Originally posted 25 March 2015
Eddited and updated: 03 September 2018/ 05 September 2018
The following document is an official Esfinges Organizatión publication.
Esfinges Conduct Policy
We want Esfinges to be a positive experience for all of our members. With that in mind, we have been discussing a conduct policy, but as this is not a one-way street, we would like to warmly invite your comments and input, so that we continue making Esfignes a place where all of our members can feel welcome.
The Esfinges group is a safe space where we support and help each other. We’re all on our own journeys, and what might be a minor milestone for someone can be a major milestone for someone else. Please keep this in mind when you are posting and especially when you are commenting.
We rule ourselves by the Motto: We talk about subjects, not about people. Esfinges aims to offer a place where we may share our thoughts/experiences/opinions that we might not be comfortable sharing in other HEMA groups and for this, we need to assure a safe atmosphere supported by the following policy:
- The Gold rule: We talk about subjects not about People. This applies to referring to people in general. It’s preferential to avoid names and point out the subject of interest, not the person. (for example: A person suggested that female training should be based on “x” skills. what do you think about? )
- Everyone should be treated with respect. Always assume that the others are as intelligent, honest, and honorable as you are.
- Esfinges is an appropriate place to discuss relevant HEMA and martial arts issues, sharing your personal experiences and achievements is fine, but denigrating or devaluing someone else’s achievements/experiences is not.
- It’s encouraged to voice a contrary opinion or disagreement, as long as it’s done politely and respectfully and criticism should be given constructively, avoiding resorting to common fallacies (see below).
- Personal attacks* will not be tolerated. Personal issues should be treated privately, and put aside when communicating within the group.
- Public attacks, bullying, or shaming another person will result in a yellow card (a warning for a first offense), and a red card (removal from the group) on a second offense. In particularly severe cases, admins reserve the right to remove a member without warning. Admins also reserve the right to close any comment thread.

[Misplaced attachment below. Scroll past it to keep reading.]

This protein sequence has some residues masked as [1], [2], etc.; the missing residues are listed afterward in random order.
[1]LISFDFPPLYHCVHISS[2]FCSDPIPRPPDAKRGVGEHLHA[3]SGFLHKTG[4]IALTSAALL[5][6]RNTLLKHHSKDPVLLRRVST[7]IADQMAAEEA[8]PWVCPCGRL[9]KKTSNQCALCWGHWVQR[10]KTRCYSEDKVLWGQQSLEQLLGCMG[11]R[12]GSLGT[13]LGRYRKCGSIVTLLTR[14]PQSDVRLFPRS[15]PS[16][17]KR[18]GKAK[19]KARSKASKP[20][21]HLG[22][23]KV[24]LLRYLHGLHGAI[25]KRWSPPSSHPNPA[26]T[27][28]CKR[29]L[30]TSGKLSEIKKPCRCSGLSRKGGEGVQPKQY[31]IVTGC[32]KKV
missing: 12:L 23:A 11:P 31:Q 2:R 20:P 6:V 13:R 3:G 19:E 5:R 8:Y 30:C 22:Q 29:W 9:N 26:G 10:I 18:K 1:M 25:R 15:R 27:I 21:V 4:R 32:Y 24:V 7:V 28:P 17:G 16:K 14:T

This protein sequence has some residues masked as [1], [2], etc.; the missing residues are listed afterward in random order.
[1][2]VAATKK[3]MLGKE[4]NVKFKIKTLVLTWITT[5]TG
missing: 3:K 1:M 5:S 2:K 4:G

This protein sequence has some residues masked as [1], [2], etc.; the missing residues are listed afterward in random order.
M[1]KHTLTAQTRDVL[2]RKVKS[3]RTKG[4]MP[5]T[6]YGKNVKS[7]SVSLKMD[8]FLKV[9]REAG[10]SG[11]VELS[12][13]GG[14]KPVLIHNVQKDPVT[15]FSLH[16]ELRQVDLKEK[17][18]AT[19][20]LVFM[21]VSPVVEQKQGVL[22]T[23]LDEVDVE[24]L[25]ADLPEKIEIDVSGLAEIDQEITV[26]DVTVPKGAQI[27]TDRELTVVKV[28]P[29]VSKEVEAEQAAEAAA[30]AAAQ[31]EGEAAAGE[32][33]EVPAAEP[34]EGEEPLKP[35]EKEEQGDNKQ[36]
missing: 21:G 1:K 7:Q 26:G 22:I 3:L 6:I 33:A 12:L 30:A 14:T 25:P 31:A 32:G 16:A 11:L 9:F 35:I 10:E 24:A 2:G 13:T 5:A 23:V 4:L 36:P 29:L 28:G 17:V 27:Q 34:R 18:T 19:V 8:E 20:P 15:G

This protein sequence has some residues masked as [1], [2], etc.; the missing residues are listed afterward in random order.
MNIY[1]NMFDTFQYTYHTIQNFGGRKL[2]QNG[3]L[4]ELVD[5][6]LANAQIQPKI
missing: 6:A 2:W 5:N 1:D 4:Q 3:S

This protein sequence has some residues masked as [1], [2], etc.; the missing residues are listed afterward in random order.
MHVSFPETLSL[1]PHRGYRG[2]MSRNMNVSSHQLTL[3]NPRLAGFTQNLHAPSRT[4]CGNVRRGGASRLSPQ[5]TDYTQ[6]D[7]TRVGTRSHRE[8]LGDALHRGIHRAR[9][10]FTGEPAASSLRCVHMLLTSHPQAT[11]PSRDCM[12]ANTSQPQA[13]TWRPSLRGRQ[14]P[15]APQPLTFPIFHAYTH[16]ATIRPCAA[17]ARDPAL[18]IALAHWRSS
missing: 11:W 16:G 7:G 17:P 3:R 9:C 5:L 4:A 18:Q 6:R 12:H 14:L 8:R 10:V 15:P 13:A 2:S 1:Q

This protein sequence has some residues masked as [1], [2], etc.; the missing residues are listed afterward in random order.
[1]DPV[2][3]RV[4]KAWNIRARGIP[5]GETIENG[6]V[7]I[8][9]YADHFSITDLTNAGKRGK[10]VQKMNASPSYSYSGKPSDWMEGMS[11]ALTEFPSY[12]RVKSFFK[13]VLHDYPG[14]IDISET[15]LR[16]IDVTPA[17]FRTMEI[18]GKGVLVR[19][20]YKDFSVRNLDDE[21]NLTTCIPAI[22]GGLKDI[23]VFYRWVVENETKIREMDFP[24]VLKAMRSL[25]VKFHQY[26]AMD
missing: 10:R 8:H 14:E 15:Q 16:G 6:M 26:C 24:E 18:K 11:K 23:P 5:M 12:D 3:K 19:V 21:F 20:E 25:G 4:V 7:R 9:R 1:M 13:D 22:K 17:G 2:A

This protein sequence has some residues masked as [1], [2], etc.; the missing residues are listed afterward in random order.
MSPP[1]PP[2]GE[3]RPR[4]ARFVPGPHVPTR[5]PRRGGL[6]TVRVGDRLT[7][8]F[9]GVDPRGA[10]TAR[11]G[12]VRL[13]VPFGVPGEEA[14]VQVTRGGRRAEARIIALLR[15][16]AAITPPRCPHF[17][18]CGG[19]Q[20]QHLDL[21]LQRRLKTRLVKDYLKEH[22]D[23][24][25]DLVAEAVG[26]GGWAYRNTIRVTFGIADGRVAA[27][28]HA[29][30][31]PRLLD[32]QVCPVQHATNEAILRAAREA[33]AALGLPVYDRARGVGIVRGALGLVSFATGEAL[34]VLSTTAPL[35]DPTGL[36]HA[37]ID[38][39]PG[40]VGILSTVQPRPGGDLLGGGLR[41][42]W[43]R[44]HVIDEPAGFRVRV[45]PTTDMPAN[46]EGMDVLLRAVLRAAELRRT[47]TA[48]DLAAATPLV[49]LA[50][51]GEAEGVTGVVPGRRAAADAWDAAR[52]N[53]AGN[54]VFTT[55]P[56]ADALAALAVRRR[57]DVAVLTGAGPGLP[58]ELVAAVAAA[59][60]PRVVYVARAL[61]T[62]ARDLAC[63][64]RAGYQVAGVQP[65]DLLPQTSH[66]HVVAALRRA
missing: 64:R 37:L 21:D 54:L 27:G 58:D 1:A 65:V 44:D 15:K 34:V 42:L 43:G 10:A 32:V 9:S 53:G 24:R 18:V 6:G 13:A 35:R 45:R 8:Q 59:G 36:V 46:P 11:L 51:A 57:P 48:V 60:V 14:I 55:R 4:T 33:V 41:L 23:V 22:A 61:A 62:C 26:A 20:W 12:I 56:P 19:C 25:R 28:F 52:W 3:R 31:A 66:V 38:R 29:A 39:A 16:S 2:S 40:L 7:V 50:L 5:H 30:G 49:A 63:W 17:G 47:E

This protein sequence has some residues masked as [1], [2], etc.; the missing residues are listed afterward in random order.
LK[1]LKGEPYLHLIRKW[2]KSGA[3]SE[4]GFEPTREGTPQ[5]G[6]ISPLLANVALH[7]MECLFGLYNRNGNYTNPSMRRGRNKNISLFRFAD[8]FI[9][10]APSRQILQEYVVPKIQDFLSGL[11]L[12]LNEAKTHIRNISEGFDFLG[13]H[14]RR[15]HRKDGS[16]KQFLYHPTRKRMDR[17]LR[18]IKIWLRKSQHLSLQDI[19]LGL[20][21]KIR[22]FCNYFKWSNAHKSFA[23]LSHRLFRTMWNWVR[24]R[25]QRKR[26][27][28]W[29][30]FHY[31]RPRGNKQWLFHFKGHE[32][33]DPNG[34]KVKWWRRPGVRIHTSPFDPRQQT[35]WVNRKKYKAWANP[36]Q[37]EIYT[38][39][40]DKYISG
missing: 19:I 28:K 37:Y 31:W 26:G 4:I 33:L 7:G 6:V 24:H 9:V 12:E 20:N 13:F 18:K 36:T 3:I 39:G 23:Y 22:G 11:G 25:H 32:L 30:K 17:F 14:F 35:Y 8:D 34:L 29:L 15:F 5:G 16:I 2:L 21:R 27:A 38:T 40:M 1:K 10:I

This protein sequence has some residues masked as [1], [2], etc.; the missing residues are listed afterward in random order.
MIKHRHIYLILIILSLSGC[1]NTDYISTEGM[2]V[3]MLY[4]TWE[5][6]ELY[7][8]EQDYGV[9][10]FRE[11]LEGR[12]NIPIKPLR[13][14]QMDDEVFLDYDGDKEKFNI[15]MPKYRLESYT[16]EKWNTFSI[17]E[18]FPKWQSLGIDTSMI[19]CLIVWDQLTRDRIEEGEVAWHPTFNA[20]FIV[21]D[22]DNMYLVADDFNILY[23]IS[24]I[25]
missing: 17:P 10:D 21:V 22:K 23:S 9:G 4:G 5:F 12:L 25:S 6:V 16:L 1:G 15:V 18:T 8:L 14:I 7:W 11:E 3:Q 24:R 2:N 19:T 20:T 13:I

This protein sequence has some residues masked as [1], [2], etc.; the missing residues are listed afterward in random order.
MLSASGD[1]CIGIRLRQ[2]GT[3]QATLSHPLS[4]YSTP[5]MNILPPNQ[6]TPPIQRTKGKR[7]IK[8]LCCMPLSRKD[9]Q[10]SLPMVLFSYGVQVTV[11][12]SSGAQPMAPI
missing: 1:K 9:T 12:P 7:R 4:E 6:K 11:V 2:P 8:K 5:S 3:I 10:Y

- Hate Speech and discrimination are not welcome. Every person has the same value and should be treated with respect regardless of race, culture, sexual identity, religion, etc. Hate speech or any form of discrimination may result on an instant red card without warning.
Please feel free to contact the admins with any comments/questions/concerns.
*Personal attacks are any post or comment in which another member is singled out for her post/comment and criticized in such a manner that is rude and disrespectful, and/or aim to intimidate.
Intellectual Property Policy
Esfinges owns intellectual property over its logos, original content, and imagery unless specified otherwise. Any use of Esfinges Intelectual property must be done under Esfinges written permission and might be subject of terms and conditions.
Common Fallacies to avoid (and some Harry Potter spoilers)
- Ad hominem – when you attack the person instead of the argument. Example: I say that I think Harry Potter is awesome, and you say that I have no imagination, instead of saying why you don’t think Harry Potter is awesome.Bandwagon Fallacy – when you say that “everyone says that Hogwarts is the best magical school” and use that as the basis of your argument.
- Confirmation Bias – when you focus only on the evidence that supports the conclusion you want to hear and ignores evidence to the contrary, such as “Harry Potter is an awesome potions maker” while not mentioning that Harry was cheating and had never before been an awesome potions student.
- Confusion of correlation and causation – an example: more people know how to use computers now than fifty years ago, and more people now find jeans acceptable in the workplace, but that does not mean that an increase in computer use has caused a relaxation of dress codes.
- Red Herring – introducing a false lead away from the argument. For example, if people are arguing about whether The Hobbit is a better book than A Game of Thrones, and then someone talks about Ian McKellan’s portrayal of Gandalf (which, while awesome, has utterly no bearing on how good the book is).
- Straw Man – Introducing a fake scenario and then attacking it For example, “Gandalf is luring all the hobbits away from the shire so he can feed them to the Balrog. Down with Gandalf!”
- The Pure-Blood- Using arguments such as “a true wizard is” “only a real magician knows that” and dismiss others’ opinions because they don’t fit your idea of what a “real wizard” is.